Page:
University of Minnesota
Aerospace Engineering and Mechanics
Winter 1999 Seminar Series
An anisotropic biphasic model for the mechanics of bioartificial
tissues: applications to tissue fabrication and characterization of cell
There is much interest in the concept of creating bioartificial tissues by
reconstituting monomeric type I collagen into a fibrillar network, entrapping
cells of interest in the process. An intrinsic property of such
"tissue-equivalents" is the compaction of the collagen network due to
traction exerted by the entrapped cells - a cell-induced gel syneresis. The
rationale design of tissue analogs therefore requires a continuum mechanical
model that accounts for the ensuing mechanical interplay: cell traction drives
network deformation that induces fibril alignment, which in turn induces cell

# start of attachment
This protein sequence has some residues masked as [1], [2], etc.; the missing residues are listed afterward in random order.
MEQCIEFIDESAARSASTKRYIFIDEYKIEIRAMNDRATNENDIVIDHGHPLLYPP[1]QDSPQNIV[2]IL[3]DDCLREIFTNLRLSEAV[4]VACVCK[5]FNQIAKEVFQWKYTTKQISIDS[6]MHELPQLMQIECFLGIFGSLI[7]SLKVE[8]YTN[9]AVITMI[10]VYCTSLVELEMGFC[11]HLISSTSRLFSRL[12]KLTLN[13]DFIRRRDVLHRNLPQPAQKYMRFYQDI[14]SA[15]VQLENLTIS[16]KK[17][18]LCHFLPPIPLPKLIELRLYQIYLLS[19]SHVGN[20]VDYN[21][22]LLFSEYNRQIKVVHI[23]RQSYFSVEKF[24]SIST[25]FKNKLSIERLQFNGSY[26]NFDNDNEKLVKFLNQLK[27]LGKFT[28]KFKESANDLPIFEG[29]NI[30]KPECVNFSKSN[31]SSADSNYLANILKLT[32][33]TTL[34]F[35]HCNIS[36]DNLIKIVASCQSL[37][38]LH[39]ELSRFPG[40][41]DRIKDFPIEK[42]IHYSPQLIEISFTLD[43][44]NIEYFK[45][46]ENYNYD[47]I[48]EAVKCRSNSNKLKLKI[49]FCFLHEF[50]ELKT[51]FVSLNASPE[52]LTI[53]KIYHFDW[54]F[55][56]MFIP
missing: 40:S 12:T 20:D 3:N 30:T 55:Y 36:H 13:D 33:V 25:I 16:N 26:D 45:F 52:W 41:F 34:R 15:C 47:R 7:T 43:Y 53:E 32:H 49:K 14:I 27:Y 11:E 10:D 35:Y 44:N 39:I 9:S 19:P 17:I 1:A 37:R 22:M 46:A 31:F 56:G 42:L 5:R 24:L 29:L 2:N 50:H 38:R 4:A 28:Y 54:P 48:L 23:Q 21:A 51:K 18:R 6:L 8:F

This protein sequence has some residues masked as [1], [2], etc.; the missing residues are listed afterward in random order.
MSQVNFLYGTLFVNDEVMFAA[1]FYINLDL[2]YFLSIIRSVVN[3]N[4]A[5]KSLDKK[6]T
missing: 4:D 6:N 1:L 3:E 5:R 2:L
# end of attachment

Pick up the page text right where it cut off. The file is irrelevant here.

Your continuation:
contact guidance. An anisotropic biphasic theory for tissue-equivalent
mechanics is described, including the determination of the various constitutive
equations (e.g. collagen network viscoelasticity and cell contact guidance),
its validation in simplifying geometries, and its application to fabrication of
circumferentially-aligned smooth muscle cell/collagen tubes as an analog of the
medial layer of a bioartificial artery.
Friday, January 22, 1999
Refreshments served after the seminar in
227 Akerman Hall.
Disability accomodations provided upon request.
Contact Kristal Belisle, Senior